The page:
Friday may be D-day, as in "destruction day," for millions of Windows computer users.
That's the day a notably pesky e-mail worm, variously called "Nyxem.E," "CME-24," "BlackWorm," "Mywife.E," "KamaSutra" and "VB.bi," among other names, is set to detonate its deadly payload.
Once activated, the worm will corrupt all documents on a infected machine with the following file extensions: .dmp, .doc, .mdb, .mde, .pdf, .psd, .ppt, .pps, .rar, .xls and .zip.
That means almost all files created using Microsoft Word, Microsoft Excel or Microsoft PowerPoint could be lost forever, as well as "raw" Adobe Photoshop files, PDF files used by Adobe Acrobat and competing PDF readers, and several kinds of database and compression files.
Hundreds of thousands of Windows machines are believed to have already been infected, mostly in India, Peru, Turkey and Italy, said Mikko Hypponen, chief research officer for Finnish security company F-Secure Corp.
The worm also tries to disable anti-virus software that is out of date, Hypponen said. Thus, users should make sure their software is turned on and has the latest definitions, generally available for free from the software vendor's Web site.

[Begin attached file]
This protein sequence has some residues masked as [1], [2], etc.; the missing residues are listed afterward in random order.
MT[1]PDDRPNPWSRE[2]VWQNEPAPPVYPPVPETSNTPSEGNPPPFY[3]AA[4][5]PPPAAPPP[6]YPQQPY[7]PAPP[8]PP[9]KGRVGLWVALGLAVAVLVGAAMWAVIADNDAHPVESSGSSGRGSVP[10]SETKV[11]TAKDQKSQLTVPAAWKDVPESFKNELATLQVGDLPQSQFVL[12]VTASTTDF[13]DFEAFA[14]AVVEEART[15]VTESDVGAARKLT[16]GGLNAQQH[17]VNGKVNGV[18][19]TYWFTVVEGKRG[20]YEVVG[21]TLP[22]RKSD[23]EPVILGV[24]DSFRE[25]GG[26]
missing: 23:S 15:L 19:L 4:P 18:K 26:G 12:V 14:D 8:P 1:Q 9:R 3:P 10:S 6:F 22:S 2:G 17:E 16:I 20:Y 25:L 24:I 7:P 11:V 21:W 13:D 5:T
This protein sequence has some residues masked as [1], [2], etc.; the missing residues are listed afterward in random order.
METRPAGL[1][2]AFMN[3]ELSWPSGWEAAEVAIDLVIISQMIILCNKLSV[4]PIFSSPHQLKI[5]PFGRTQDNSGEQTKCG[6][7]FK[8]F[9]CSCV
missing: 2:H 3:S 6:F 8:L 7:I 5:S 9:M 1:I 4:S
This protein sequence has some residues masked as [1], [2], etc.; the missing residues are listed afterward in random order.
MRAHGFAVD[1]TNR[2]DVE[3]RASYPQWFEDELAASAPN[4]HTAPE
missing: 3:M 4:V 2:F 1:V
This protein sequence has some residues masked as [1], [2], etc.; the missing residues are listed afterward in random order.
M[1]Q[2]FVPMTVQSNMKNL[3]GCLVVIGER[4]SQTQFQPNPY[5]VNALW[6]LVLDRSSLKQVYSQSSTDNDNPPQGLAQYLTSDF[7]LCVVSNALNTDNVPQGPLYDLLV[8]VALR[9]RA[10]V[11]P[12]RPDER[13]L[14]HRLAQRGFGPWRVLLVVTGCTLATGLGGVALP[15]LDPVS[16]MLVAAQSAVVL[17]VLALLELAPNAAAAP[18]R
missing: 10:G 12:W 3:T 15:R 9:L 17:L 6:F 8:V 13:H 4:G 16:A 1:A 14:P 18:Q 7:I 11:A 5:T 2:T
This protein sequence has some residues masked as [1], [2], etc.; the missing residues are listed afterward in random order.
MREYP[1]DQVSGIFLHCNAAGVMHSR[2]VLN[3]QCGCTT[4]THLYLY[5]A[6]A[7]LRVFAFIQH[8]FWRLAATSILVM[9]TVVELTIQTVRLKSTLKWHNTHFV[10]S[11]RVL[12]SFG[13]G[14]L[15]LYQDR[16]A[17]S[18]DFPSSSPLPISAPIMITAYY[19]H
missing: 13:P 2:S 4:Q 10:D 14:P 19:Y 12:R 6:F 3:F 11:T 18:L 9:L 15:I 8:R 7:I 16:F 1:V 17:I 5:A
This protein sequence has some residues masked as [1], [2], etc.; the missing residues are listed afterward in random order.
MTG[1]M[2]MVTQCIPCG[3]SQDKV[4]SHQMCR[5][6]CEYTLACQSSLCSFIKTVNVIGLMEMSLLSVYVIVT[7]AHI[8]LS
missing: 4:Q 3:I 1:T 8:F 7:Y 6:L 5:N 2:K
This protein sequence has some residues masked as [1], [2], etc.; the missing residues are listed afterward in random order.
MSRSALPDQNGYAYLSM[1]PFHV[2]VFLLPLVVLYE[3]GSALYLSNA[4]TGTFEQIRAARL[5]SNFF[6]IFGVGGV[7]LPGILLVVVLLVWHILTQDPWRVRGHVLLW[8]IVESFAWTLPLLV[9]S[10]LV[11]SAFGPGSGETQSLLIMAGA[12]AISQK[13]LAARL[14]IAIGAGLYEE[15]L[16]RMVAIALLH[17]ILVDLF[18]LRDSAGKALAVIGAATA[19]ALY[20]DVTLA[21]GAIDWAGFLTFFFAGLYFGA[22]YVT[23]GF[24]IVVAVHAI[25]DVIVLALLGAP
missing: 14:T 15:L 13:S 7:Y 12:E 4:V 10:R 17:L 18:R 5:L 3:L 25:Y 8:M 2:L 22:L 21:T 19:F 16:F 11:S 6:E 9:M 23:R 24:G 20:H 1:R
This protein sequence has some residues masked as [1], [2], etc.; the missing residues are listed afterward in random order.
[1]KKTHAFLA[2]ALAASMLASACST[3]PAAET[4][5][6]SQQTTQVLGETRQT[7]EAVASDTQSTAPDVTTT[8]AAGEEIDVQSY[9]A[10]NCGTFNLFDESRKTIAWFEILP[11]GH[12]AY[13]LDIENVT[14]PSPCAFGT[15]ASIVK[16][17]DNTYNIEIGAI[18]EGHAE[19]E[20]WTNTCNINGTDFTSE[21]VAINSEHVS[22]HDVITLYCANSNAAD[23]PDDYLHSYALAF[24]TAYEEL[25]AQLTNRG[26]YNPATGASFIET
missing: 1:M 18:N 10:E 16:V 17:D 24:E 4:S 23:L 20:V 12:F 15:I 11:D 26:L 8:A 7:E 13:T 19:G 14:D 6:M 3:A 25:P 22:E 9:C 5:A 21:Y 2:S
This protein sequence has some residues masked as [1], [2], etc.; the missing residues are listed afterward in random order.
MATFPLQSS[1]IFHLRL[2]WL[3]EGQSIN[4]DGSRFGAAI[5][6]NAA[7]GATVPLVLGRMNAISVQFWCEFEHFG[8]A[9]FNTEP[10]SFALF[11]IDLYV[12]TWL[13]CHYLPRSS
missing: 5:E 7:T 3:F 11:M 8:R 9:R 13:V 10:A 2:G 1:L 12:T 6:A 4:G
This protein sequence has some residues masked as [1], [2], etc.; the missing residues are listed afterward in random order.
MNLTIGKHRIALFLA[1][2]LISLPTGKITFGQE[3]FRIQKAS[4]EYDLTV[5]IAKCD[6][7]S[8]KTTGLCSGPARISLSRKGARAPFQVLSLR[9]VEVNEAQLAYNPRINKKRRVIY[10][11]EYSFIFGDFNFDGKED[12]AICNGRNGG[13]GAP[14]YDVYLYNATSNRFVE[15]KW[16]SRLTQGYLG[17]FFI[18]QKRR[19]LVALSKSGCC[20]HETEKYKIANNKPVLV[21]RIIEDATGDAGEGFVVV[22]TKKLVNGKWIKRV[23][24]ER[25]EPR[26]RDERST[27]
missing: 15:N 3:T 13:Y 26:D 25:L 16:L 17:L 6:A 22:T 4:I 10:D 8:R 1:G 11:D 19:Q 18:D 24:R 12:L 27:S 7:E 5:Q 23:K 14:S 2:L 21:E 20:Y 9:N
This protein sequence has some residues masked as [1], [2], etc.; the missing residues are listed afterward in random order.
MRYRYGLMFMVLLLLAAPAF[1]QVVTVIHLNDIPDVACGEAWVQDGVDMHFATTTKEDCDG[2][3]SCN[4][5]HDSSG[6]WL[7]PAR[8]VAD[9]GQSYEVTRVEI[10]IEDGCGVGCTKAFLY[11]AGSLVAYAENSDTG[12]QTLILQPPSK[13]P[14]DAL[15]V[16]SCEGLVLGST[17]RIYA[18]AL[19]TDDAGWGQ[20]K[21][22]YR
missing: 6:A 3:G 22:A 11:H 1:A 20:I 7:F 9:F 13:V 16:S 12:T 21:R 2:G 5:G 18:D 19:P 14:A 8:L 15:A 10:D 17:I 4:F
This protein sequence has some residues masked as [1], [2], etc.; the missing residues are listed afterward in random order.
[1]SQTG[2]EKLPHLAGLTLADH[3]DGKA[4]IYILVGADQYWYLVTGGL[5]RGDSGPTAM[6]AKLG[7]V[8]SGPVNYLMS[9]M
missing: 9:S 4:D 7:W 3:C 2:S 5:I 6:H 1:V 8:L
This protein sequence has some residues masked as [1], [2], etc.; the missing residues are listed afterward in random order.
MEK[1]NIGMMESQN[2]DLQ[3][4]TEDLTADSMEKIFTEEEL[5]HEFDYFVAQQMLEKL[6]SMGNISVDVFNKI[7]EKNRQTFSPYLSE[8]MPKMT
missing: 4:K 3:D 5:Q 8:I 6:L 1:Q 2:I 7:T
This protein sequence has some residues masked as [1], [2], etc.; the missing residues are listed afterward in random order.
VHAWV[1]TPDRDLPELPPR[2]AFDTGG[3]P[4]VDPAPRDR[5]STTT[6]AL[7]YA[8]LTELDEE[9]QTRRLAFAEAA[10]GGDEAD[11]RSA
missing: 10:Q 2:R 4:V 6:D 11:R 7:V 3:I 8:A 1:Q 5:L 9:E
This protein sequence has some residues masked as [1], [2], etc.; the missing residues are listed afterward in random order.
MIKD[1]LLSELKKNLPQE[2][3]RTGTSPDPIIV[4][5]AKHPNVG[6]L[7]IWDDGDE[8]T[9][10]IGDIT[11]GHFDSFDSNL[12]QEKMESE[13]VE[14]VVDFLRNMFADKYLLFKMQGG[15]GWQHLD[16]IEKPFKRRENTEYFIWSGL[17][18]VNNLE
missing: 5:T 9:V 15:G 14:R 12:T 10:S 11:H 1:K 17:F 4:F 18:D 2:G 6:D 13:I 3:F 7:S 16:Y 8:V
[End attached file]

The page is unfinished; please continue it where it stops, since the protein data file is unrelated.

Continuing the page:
"If you are infected, and you find out about it today, you still have time to get rid of the virus," Hypponen said.
Nyxem.E hasn't spread as far or as fast as many recent e-mail worms. But worms these days are generally meant to help spammers and hackers carry out attacks, not destroy files, so the impact this time may be more severe.
Microsoft Corp. issued an advisory Tuesday warning customers about the worm, which affects most versions of Windows.
Users should be safe if they have the latest anti-virus software or if their computers are set with limited privileges, a common setting in larger organizations.
They are vulnerable if they, like many small business and home users, leave their computers set with full administrative rights.
Users should also check the date on the computer. The worm hits the third of every month, so if the computer's local calendar settings are off, Hypponen said, files may be destroyed sooner or later, even if the computer is never turned on Friday.
The Associated Press contributed to this report.